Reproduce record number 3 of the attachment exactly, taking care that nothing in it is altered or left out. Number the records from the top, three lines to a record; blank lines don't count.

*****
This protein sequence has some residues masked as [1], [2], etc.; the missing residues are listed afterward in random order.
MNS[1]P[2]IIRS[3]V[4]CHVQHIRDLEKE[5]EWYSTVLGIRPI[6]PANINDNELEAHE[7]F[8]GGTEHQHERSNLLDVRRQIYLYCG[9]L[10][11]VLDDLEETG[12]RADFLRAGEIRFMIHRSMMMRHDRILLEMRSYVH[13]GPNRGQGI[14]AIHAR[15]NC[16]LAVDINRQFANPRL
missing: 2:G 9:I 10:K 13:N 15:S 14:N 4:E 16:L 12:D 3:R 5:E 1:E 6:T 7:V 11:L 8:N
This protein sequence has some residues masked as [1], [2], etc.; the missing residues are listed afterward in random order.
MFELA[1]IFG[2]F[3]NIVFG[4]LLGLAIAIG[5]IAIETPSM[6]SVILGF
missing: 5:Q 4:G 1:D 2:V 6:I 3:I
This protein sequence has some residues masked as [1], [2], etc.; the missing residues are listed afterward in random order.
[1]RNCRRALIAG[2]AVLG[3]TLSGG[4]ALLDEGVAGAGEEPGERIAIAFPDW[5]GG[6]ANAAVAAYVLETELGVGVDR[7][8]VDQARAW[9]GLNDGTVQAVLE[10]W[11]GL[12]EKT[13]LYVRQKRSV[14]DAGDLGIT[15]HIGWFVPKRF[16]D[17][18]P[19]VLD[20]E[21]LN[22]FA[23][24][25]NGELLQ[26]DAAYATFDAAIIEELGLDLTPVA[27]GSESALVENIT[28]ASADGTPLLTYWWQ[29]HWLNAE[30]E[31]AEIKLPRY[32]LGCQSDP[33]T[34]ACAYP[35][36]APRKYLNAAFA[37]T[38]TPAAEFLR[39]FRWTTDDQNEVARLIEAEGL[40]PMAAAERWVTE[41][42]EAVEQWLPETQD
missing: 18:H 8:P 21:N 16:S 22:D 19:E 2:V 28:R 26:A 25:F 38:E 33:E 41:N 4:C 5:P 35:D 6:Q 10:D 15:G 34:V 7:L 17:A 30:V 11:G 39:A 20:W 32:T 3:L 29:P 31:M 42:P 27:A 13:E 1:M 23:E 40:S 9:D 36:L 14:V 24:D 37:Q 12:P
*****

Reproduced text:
This protein sequence has some residues masked as [1], [2], etc.; the missing residues are listed afterward in random order.
[1]RNCRRALIAG[2]AVLG[3]TLSGG[4]ALLDEGVAGAGEEPGERIAIAFPDW[5]GG[6]ANAAVAAYVLETELGVGVDR[7][8]VDQARAW[9]GLNDGTVQAVLE[10]W[11]GL[12]EKT[13]LYVRQKRSV[14]DAGDLGIT[15]HIGWFVPKRF[16]D[17][18]P[19]VLD[20]E[21]LN[22]FA[23][24][25]NGELLQ[26]DAAYATFDAAIIEELGLDLTPVA[27]GSESALVENIT[28]ASADGTPLLTYWWQ[29]HWLNAE[30]E[31]AEIKLPRY[32]LGCQSDP[33]T[34]ACAYP[35][36]APRKYLNAAFA[37]T[38]TPAAEFLR[39]FRWTTDDQNEVARLIEAEGL[40]PMAAAERWVTE[41][42]EAVEQWLPETQD
missing: 18:H 8:P 21:N 16:S 22:D 19:E 2:V 28:R 26:A 25:F 38:E 33:E 41:N 4:C 5:P 35:D 6:Q 10:D 15:G 34:V 7:L 17:A 30:V 11:G 39:A 20:W 32:T 3:L 29:P 31:M 42:P 27:A 13:E 1:M 23:E 40:S 9:D 36:L 14:V 24:D 37:Q 12:P